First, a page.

The Yemen peace talks under way in the Swiss city of Geneva have hit a deadlock after the parties involved failed to reach an agreement on the number of delegates who can participate in the talks.

A UN official said on Tuesday that every delegation should consist of only 10 members.

"Seven delegation members and three advisers in order to have equality between the two groups," said Ismail Ould Cheikh Ahmed, the UN chief's special envoy for Yemen.


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However, the delegation from the Yemeni capital Sanaa, which includes the Iran-allied Houthis, consists of 22 members.

And the delegation members are adamant that all 22 take part in the peace negotiations.

"As a matter of fact, we cannot reduce the number of our delegations because the 22 people here represent a dozen different political parties," Yasser al-Awadi, a member of the Yemeni delegation, said.

"None of them wants to hand over their negotiation power to someone else."

Saudis absent

The organisers of the peace talks are struggling to bring together the rival Yemeni factions, with discussions due to conclude on Friday or Saturday.

Awadi said he is not very optimistic about the talks because Saudi Arabia, which backs the exiled government of President Abd-Rabbu Mansour Hadi, is conspicuous by its absence in Geneva.

He said the delegation from Sanaa is looking for a general ceasefire in Yemen, rather than a partial ceasefire for the month of Ramadan, which is why the members want to negotiate with the Saudis.

Tensions between the warring Yemeni sides spilled over at a news conference in Geneva on Thursday when a shoe was thrown at the head of the Houthi delegation, Hamza al-Houthi, an act that is particularly insulting in Arab culture.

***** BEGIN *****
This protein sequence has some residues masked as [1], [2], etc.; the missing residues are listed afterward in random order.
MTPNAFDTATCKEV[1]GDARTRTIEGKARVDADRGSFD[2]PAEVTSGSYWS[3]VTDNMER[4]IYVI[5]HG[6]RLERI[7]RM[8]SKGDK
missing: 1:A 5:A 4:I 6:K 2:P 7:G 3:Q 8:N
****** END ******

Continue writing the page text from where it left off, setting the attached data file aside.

Tensions between different Yemeni factions spilled over at a Houthi news conference in Geneva on Thursday [AP]

The journalist who threw the shoe said she was seeking to vent her anger at the Houthis.

"I am willing to lose my career as a journalist but not watch you kill our people every day, then come and attend a peace conference," she said.

In Thursday's other diplomatic developments, Khaled Bahah, Yemeni prime minister and vice president, held talks with Nabil Elaraby, Arab League's secretary-general, in Cairo on Thursday after meeting Egyptian President Abdel Fattah el-Sisi.

Speaking at the Arab League headquarters after the talks, Elaraby said: "It's clear that all the Arab countries support legitimacy in Yemen and are trying to provide all types of aid."

'Tactical measure'

Bahah said he is hoping for a permanent humanitarian ceasefire, not a temporary truce.

The current truce has been exploited by the Houthis and used as a tactical measure by some parties, he said.

"The Houthis use slogans of mercy, as we call it. They say we want a humanitarian truce, but the truth of this humanitarian truce is not sincere. Meaning, there was a five-day humanitarian truce and, through that, they managed to take over a number of areas," Bahah said.

''So there is no temporary humanitarian truce. God willing, there will be a permanent humanitarian truce. This is our message in Geneva."


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The developments come against a backdrop of continued fighting on the ground in Yemen.

On Thursday, about 30 were killed in clashes between Houthi fighters and tribesmen in the central province of Marib, tribal sources said, while Sanaa was hit by Arab coalition air strikes targeting Houthi military sites.

Elsewhere, Houthi fighters, who are backed by troops loyal to former president Ali Abdullah Saleh, were accused of targeting residential areas in the city of Taiz and bombarding areas near the ancient Al-Qahera Citadel.

Witnesses said a mosque was hit during the shelling and a hotel and homes in the nearby Al-Ukhwa mountain region were targeted.

 

Source: Al Jazeera and agencies